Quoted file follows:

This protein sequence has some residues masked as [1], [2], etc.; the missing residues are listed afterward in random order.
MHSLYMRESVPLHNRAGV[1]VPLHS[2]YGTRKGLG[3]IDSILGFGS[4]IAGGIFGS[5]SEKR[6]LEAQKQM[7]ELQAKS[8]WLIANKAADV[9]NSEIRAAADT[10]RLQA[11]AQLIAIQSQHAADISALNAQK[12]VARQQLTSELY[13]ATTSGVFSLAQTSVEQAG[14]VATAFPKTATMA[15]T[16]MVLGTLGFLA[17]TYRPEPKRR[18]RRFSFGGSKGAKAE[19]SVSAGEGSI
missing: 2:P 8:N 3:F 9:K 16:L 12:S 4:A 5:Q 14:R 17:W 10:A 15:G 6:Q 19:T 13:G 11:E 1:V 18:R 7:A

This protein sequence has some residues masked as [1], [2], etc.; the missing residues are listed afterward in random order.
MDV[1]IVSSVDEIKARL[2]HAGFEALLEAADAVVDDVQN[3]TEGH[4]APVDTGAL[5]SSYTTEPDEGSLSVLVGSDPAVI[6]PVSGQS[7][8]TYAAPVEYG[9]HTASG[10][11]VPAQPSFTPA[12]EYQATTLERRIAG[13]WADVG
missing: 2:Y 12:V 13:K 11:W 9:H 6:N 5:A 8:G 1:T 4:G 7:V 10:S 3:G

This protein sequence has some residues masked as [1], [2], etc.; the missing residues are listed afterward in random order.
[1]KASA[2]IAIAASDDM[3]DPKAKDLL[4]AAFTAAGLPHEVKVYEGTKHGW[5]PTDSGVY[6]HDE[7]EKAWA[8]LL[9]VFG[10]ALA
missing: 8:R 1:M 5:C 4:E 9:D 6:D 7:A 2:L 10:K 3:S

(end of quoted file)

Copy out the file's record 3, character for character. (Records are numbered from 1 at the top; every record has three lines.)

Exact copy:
This protein sequence has some residues masked as [1], [2], etc.; the missing residues are listed afterward in random order.
[1]KASA[2]IAIAASDDM[3]DPKAKDLL[4]AAFTAAGLPHEVKVYEGTKHGW[5]PTDSGVY[6]HDE[7]EKAWA[8]LL[9]VFG[10]ALA
missing: 8:R 1:M 5:C 4:E 9:D 6:D 7:A 2:L 10:K 3:S